He made these comments at the opening of the C-SERMS Resource Mobilisation Forum at the Accra Beach Hotel this morning where stakeholders included the Inter-American Development Bank (IDB) and the German Agency for International Cooperation.
He noted that the Caribbean was at a crossroads in its economic history because it simply could not afford the high cost and volatile prices of fossil fuels, Minister Boyce stated that the region’s development was constrained by “the
uncertainty in the global environment; the volatility in international pricing of oil, which impacts severely on our competitiveness; the region’s high electricity rates, which are some of the highest in the world; our high level of imports and the slow growth in our foreign exchange earnings.”
He stressed that while, in the past, interest in renewable energy and energy conservation waned when oil prices were reduced, those days had ended – and, consequently, a new ideology had to be adopted with C-SERMS to help establish a strategic approach to a sustainable energy future for the region on short, medium and long-term targets.
Senator Boyce said that he was heartened that at the 41st Special Meeting of the Council for Trade and Economic Development held in February and March this year, the Revised Draft CARICOM Energy Policy, which focused heavily on the use of renewable energy and energy efficiency to propel the development of the region, was approved…C-SERMS is thus being executed within the context of a broad regional policy framework, he added.
“I am also very pleased to see that the Council for Trade and Economic Development, at this meeting, approved the initial regional level targets for renewable energy contribution to total electricity generation in CARICOM. COTED agreed on targets for such contributions of 20 per cent in 2017, 28 per cent by 2022 and 47 per cent by 2027,” he said.
Minister Boyce gave the assurance that while the targets may appear ambitious, a 29 per cent renewable energy contribution could be accomplished as early as 2017.
With these targets to be met and a host of national projects currently under way, the Energy Minister explained that the goal was to ‘democratise’ the generation of electricity so property holders, both residential and commercial, could recognise their ability to contribute to energy security and the reduction of the fuel import bill.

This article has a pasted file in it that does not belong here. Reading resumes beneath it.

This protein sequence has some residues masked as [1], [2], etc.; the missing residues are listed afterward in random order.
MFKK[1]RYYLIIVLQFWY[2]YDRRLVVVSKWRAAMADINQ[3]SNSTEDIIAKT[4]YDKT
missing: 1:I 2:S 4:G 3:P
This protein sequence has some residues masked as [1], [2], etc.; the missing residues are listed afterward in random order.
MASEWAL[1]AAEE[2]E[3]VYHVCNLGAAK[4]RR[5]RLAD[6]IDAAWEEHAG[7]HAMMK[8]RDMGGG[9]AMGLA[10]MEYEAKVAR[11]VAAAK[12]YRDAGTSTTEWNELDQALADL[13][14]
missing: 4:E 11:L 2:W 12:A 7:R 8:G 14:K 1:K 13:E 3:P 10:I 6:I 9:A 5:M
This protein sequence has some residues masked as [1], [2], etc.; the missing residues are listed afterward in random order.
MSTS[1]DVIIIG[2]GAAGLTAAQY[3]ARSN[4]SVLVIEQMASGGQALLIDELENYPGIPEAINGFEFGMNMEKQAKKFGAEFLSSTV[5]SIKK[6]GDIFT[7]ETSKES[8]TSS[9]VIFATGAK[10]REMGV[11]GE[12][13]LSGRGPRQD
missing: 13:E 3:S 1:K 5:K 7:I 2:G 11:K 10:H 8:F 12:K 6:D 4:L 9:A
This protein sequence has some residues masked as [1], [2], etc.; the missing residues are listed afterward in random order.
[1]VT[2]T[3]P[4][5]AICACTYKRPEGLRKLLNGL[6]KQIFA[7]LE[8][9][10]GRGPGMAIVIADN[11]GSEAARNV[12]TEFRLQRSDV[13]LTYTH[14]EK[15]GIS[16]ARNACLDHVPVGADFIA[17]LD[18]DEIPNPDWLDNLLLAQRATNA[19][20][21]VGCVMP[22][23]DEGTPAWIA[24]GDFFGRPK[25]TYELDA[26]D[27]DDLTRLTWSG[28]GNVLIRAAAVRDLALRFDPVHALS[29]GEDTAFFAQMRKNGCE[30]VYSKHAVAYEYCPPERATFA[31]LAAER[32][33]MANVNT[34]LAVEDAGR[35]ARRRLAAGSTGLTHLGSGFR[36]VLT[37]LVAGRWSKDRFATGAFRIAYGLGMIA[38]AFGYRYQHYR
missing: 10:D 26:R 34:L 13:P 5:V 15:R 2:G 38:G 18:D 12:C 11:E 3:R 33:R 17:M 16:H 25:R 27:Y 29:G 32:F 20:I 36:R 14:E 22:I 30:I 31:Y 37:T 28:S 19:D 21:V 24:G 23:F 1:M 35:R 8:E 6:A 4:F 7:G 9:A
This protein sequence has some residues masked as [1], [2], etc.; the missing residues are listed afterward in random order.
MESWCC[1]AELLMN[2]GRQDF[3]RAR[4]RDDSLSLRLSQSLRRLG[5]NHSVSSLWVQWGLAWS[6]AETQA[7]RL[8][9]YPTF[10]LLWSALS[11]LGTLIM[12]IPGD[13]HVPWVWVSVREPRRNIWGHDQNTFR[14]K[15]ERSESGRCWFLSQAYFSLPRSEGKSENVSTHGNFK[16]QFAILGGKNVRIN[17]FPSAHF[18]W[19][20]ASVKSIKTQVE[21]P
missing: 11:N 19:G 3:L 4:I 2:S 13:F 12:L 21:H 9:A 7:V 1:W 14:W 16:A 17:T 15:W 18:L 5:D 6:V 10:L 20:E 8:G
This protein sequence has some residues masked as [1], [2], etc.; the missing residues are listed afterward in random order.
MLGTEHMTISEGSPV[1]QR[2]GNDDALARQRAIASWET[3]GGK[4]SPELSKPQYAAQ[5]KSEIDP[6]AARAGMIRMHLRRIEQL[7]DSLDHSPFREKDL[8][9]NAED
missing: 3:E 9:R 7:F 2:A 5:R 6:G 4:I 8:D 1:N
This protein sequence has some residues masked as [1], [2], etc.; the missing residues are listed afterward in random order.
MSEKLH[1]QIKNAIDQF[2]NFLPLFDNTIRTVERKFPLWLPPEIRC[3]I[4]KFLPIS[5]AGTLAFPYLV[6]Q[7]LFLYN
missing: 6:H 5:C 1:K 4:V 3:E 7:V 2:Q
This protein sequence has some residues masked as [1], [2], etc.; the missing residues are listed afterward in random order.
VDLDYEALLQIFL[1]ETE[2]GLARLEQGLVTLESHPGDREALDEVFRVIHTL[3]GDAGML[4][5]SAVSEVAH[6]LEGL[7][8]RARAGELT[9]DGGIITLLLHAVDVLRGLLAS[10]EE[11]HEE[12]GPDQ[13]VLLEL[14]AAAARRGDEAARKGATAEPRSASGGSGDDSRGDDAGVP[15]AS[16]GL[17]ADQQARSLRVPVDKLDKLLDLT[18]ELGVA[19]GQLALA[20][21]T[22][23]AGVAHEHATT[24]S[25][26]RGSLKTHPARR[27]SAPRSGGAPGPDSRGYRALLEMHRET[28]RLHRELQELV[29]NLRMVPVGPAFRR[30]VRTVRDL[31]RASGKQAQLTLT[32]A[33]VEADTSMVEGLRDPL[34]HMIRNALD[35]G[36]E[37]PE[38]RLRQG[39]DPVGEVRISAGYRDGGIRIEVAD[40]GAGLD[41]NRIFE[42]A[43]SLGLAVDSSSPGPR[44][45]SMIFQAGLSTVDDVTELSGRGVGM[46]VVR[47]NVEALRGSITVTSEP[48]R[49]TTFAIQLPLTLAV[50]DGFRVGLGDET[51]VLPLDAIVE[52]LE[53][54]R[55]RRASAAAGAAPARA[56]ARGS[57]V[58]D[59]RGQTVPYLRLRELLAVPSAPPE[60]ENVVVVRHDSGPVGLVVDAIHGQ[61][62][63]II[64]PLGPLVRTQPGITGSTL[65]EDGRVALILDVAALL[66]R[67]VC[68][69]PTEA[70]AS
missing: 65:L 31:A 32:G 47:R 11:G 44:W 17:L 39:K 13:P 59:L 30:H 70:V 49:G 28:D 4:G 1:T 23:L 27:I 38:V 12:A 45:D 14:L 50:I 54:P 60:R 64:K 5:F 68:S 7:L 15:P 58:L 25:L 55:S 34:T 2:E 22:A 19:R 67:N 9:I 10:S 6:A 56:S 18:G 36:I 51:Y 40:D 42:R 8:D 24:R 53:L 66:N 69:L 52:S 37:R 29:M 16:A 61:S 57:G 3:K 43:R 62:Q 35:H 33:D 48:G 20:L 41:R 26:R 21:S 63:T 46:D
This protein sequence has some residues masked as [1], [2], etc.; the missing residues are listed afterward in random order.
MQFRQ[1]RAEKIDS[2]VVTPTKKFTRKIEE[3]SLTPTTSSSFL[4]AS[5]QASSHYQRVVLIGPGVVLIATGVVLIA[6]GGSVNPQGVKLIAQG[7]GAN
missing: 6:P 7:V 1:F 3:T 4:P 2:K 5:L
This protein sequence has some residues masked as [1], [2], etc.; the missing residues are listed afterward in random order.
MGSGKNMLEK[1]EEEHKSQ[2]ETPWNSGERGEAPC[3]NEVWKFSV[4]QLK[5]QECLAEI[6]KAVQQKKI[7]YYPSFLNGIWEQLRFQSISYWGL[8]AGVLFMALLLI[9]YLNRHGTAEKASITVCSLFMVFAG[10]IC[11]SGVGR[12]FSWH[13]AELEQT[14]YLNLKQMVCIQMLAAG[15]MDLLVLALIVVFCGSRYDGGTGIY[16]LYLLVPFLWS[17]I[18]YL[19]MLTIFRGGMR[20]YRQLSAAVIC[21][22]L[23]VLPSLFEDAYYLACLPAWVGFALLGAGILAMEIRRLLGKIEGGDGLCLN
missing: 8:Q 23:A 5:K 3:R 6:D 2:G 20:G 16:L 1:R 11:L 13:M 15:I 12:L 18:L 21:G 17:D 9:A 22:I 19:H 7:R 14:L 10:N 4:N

He disclosed that an energy policy, which calls for greater use of renewable energy for both base load and interruptible supply, was being finalised for submission to Cabinet; while the 100 year-old Electric Light and Power Act would undergo a redraft in order to facilitate the sale of electricity to the grid at both the utility and distributed scale.
Other initiatives, Mr. Boyce revealed, included retrofitting of Government-owned buildings with energy efficient technologies, including solar electricity systems.
“We have established and begun disbursement of an IDB funded $10 million Energy Smart Fund for the private sector; we have negotiated and are awaiting signature of an IDB/European Union funded US $24.7 million Public Smart Energy Programme, that includes the retrofit of over 25,000 streetlights with LED street lighting and the retrofit of 12 government buildings for energy efficiency and generation of solar energy,” the Minister said.
Plans for the construction of a Green Energy Complex are also at an advanced stage. This compound will use municipal solid waste and methane gas to create electricity to be used as base load, as well as solar PV, to generate interruptible energy. By extension, bagasse and other local biomass will be used at a cogeneration plant to produce electricity to be used as base load.
C-SERMS was established based on a mandate from the 30th Heads of Government Conference of the Caribbean Community, held in 2009, which led to a decision to create a Regional Sustainable Energy Roadmap to guide, encourage and expedite the increased use of renewable energy and energy efficiency.